Photo by bluebirdsandteapots on Flickr
Mass. congressman questions Yankee's truthfulness, Burlington Free Press
A Massachusetts congressman is demanding to know whether the Nuclear Regulatory Commission has anything to say about the truthfulness of public statements made by the owners of the plants it regulates.Vermont fund helps those recovering from Irene, WCAX
Rep. Edward Markey, the top Democrat on the House Natural Resources Committee, wrote Friday to NRC Chairman Gregory Jaczko to complain that a spokesman for the Vermont Yankee nuclear plant had made statements “at odds with the factual history of the plant,” and that the “NRC had not appropriately responded to concerns raised about this issue.”
Markey’s letter came nearly three months after the incident in question. On Aug. 2, the Vermont Health Department announced that the radioactive isotope strontium-90 had been found in the flesh of small-mouth bass caught in the Connecticut River about 9 miles upstream from the reactor in Vernon. The plant is about three miles from the Massachusetts line; the river flows through Massachusetts and Connecticut before emptying into Long Island Sound.
Markey took issue with a statement issued by Vermont Yankee spokesman Larry Smith saying that “There is absolutely no evidence to suggest that Vermont Yankee is the source for the strontium-90” in the fish.
The Vermont Community Foundation says its Irene recovery fund for special and urgent cases has awarded $99,000 to 21 nonprofit groups, such as a food shelf that suffered water damage, a senior center that provided support to evacuated community members and a theater group whose building was flooded. The foundation says total contributions received or pledged to the fund exceed $250,000. The grants, which fund up to $5,000, are available to nonprofits, schools and municipal groups that were damaged by Irene or face challenges in providing services for those affected by the storm. The foundation continues to accept applications.Vt. groups wants party status in Wal-Mart case, WCAX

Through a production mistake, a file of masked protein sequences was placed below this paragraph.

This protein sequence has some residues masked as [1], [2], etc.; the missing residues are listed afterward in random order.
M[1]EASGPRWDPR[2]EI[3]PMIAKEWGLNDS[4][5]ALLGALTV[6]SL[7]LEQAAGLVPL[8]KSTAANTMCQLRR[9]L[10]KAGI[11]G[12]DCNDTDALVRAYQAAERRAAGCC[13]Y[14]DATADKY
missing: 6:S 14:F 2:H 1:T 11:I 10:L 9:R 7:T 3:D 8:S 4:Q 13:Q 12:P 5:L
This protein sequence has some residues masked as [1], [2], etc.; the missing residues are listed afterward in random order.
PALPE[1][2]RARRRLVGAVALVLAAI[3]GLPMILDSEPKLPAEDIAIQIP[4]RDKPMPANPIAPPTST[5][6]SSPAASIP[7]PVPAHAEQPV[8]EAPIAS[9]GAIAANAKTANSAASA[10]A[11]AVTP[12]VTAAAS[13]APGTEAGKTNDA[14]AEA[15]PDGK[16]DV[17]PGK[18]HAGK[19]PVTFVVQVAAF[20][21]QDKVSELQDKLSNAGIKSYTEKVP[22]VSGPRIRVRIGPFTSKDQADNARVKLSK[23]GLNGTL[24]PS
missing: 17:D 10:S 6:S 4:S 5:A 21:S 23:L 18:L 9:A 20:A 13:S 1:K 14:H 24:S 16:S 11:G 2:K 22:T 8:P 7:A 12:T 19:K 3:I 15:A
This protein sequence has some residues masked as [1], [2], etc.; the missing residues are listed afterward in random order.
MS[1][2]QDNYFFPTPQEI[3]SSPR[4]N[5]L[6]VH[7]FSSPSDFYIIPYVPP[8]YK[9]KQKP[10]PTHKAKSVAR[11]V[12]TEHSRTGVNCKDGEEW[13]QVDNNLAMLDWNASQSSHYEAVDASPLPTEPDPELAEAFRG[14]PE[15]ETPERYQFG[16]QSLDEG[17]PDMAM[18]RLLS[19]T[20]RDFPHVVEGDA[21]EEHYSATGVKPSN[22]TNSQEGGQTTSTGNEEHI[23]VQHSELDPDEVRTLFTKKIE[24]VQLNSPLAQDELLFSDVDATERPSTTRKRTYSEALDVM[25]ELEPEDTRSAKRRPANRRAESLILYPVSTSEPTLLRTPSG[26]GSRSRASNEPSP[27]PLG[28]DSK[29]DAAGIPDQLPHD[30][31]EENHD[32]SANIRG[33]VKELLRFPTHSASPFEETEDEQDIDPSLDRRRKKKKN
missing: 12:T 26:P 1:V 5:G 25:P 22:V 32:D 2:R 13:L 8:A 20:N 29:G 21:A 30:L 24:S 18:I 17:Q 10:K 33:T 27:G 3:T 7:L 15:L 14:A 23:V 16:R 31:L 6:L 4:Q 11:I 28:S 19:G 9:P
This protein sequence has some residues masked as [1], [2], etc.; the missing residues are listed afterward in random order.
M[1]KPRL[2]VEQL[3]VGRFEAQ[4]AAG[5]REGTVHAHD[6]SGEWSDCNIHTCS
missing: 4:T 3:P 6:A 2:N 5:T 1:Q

Two organizations opposing a planned Wal-Mart expansion in Bennington plan to appeal a decision by a state panel denying them party status.St. Albans Farmers Settle With State In Pollution Case, VPR
Meg Campbell, a representative for Citizens for Greater Bennington, says Bennington has invested significantly in its downtown and the proposed expansion could have an impact on the financial health of downtown businesses.
The Vermont Natural Resources Council says citizens have submitted 50 affidavits with concerns the expansion might have on water quality, traffic and downtown businesses, and whether it complies with the town.
The groups want full-party status in the case. They said Monday they plan to appeal the Act 250 district commission's decision to the Vermont Environmental Court.
The state of Vermont has reached a settlement with a St. Albans dairy farmer charged with polluting Lake Champlain. But an environmental group says the settlement is weak, and will not serve as an effective deterrent against future farm pollution problems...Court orders clean-up and $20,000 in penalties against former Milton junkyard owner for environmental violations, press release at vtdigger.com
The case began more than a year ago and the farmer and the state have very different versions of what happened. Inspectors for the Agency of Agriculture met three times with farmer David Montagne to warn him that one of his farms had the potential to pollute St. Albans Bay.
Then, according to court documents, inspectors last March say they witnessed manure travel down a ditch, through a culvert and enter the bay. So the state went to court to stop the pollution. Assistant Attorney General Michael Duane describes what happened next.
(Duane) "The Montagnes denied the fact they had a discharge. The state felt that there was evidence of a discharge. And the case was resolved by having the Montagnes agree to the issuance by the court of a permanent injunction against them from having any discharges from that portion of their farm."
(Dillon) The settlement does not require the Montagnes to pay a fine and they maintain that they didn't cause any pollution. But it does say they'll have to pay a $2,000 penalty if they violate the court order and allow manure from the farm to reach the lake.
The Vermont Superior Court, Chittenden Unit, ordered former junkyard owner Gilbert Rhoades to clean-up the Milton site following its finding of environmental violations earlier this year, including removal of all tires at the site within 90 days. The Court ordered Rhoades to pay$20,000 in civil penalties and Rhoades and his wife, Blanche Rhoades, to reimburse the State $24,857.58 for past investigative costs.
The Court’s ruling follows a May 11th hearing in an environmental enforcement action brought by the Attorney General’s Office based on inspections by the Vermont Agency of Natural Resources.